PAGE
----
Applicant has found, for example, that with a chamber having an eight-inch diameter, optimum results were achieved using a steel cylinder of 0.057 inch thickness having a five-inch diameter, and having a matrix of one-eighth inch holes therein with a center-to-center spacing of five-sixteenth inches.
Volatile components produced by the various reactions, as well as unreacted and undissociated gas, are continuously removed from the chamber by action of the mechanical vacuum pump. The termination of the reaction process is marked by rf energy and gas supply cut off, followed by the evacuation of the chamber and associated flow lines from gaseous residuals prior to their being purged with air.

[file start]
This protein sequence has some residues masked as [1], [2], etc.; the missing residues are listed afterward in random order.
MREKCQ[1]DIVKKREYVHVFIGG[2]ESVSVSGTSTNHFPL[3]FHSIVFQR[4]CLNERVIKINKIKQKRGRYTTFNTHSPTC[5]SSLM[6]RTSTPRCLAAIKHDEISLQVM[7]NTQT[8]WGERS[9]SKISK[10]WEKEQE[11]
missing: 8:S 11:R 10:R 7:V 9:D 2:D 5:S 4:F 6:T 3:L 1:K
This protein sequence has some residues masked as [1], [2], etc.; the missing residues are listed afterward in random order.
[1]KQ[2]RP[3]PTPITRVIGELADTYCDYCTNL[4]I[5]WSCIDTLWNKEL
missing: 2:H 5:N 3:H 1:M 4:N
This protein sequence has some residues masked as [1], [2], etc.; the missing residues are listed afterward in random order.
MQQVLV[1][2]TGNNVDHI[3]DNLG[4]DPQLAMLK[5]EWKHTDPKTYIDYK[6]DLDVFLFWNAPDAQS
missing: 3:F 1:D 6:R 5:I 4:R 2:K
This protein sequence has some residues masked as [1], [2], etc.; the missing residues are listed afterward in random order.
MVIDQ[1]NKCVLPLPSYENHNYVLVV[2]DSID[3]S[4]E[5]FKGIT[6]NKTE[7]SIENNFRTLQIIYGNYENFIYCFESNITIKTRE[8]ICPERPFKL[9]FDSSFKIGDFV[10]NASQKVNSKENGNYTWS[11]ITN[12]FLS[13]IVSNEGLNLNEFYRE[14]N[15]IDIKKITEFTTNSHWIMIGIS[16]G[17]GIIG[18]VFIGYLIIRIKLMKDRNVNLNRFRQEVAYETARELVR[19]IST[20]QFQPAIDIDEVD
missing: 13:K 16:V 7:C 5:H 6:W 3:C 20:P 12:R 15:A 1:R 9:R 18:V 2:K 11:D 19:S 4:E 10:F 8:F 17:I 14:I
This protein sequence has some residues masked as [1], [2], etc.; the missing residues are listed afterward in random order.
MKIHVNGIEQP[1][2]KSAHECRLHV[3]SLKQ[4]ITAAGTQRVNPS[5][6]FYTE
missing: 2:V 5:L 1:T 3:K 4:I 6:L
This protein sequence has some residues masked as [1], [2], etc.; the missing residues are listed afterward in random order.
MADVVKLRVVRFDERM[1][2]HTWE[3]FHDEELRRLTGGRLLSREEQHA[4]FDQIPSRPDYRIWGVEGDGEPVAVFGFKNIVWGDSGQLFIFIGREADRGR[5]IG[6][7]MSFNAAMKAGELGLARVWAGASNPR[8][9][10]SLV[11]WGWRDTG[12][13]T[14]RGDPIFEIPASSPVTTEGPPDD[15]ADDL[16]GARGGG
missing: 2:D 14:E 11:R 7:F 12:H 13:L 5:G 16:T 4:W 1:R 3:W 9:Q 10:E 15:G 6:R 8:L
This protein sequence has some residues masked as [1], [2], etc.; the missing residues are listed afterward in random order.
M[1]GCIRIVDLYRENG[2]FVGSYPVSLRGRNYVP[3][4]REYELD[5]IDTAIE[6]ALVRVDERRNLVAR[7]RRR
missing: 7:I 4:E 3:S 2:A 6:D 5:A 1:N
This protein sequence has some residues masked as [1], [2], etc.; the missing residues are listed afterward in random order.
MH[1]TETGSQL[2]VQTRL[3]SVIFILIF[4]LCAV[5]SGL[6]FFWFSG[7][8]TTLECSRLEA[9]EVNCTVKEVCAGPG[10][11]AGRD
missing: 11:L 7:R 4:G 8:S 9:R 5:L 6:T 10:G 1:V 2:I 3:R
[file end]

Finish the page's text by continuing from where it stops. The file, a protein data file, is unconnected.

While there has been shown what is at present considered to be the preferred embodiment of the invention, it will be obvious to those skilled in the art that various changes and modifications may be made thereto within the scope contemplated by the invention. For example, it has been previously mentioned that the gas-exciting field may be an electrostatic field formed by a pair of capacitor plates disposed on the outer surface of the reaction chamber, rather than an electromagnetic field formed by a coil, as illustrated in the drawing. In addition, the perforated enclosing metallic structure within the chamber need not necessarily be cylindrical in shape. In this regard, applicant has conducted successful tests of his invention utilizing an eighteen-inch diameter chamber having capacitor plates thereabout and having a square perforated metallic box therein which contained a large number of small articles to be plasma surface treated. The metallic structure may be coated with a material, in instances where the base metal surface of the metallic structure is incompatible with the plasma atmosphere. Thus, favorable surface-catalyzed recombinations and quenching reactions may be achieved for a wide variety of chemical environments. In certain applications, it may be desirable to provide a potential upon the metallic structure with respect to the plasma. Consequently, the invention herein described is to be construed to be limited only by the spirit and scope of the appended claims.